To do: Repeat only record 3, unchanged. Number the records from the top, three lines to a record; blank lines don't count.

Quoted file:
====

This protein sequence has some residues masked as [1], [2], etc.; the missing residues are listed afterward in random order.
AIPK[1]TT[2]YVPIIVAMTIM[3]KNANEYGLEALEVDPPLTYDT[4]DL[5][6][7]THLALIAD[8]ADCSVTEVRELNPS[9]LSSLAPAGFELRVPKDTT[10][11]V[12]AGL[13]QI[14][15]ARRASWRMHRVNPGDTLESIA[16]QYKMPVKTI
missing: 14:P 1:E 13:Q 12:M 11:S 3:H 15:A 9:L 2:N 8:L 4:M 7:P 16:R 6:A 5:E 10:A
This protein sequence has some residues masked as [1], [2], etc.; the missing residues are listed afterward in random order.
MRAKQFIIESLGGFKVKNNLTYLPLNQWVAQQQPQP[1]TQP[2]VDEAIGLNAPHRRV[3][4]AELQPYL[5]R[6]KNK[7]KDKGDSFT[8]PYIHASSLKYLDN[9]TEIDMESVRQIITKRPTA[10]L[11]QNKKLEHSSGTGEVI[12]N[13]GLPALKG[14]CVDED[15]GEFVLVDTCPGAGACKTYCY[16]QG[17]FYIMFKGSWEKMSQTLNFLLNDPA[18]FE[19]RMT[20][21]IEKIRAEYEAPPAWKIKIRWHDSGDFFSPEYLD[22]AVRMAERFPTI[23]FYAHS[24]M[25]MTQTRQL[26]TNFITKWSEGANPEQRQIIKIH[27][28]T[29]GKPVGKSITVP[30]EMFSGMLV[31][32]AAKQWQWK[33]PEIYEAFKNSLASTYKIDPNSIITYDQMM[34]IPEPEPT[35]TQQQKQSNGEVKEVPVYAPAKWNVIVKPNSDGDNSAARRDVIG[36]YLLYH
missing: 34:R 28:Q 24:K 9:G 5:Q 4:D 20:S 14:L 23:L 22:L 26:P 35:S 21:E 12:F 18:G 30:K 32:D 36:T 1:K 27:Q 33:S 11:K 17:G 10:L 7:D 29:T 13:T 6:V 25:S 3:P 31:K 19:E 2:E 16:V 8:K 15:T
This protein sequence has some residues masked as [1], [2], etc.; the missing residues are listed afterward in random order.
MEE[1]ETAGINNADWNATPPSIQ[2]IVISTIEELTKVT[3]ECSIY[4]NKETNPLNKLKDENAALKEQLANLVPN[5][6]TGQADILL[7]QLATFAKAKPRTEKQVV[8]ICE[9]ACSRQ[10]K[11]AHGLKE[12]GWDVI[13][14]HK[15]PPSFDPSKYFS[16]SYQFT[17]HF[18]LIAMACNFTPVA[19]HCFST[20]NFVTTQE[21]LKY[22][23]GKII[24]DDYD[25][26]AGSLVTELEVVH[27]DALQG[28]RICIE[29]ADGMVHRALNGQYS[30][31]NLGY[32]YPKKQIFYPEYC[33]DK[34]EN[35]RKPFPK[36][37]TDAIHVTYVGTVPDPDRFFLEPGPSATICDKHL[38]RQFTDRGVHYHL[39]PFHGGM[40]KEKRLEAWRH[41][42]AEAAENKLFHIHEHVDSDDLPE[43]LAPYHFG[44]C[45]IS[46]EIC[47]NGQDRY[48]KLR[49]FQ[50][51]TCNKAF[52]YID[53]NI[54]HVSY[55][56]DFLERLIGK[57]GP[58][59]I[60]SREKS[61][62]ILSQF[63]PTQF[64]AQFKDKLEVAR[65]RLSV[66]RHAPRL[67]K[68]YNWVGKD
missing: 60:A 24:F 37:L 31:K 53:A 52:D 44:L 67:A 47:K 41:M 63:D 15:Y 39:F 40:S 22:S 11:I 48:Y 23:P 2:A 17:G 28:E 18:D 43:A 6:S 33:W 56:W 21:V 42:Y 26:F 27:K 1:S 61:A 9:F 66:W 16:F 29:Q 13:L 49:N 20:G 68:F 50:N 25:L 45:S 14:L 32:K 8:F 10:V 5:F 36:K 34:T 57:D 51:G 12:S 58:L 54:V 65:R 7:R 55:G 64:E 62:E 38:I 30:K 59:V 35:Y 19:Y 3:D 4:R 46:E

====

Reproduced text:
This protein sequence has some residues masked as [1], [2], etc.; the missing residues are listed afterward in random order.
MEE[1]ETAGINNADWNATPPSIQ[2]IVISTIEELTKVT[3]ECSIY[4]NKETNPLNKLKDENAALKEQLANLVPN[5][6]TGQADILL[7]QLATFAKAKPRTEKQVV[8]ICE[9]ACSRQ[10]K[11]AHGLKE[12]GWDVI[13][14]HK[15]PPSFDPSKYFS[16]SYQFT[17]HF[18]LIAMACNFTPVA[19]HCFST[20]NFVTTQE[21]LKY[22][23]GKII[24]DDYD[25][26]AGSLVTELEVVH[27]DALQG[28]RICIE[29]ADGMVHRALNGQYS[30][31]NLGY[32]YPKKQIFYPEYC[33]DK[34]EN[35]RKPFPK[36][37]TDAIHVTYVGTVPDPDRFFLEPGPSATICDKHL[38]RQFTDRGVHYHL[39]PFHGGM[40]KEKRLEAWRH[41][42]AEAAENKLFHIHEHVDSDDLPE[43]LAPYHFG[44]C[45]IS[46]EIC[47]NGQDRY[48]KLR[49]FQ[50][51]TCNKAF[52]YID[53]NI[54]HVSY[55][56]DFLERLIGK[57]GP[58][59]I[60]SREKS[61][62]ILSQF[63]PTQF[64]AQFKDKLEVAR[65]RLSV[66]RHAPRL[67]K[68]YNWVGKD
missing: 60:A 24:F 37:L 31:K 53:A 52:D 44:L 67:A 47:K 41:M 63:D 15:Y 39:F 40:S 22:S 11:I 48:Y 23:P 2:A 17:G 28:E 18:D 43:A 6:S 33:W 56:W 21:V 42:Y 26:F 27:K 1:S 61:A 9:F 66:W 16:F 29:Q 13:L 49:N 20:G 68:F 50:N 25:L 45:S 14:L 32:K 8:F 10:V 5:F 36:K 34:T 57:D 51:G 12:S 58:L 54:V 65:R 7:R 55:G 64:E 62:E 38:I 30:K 59:V 35:Y 19:Y 3:D 4:R 46:E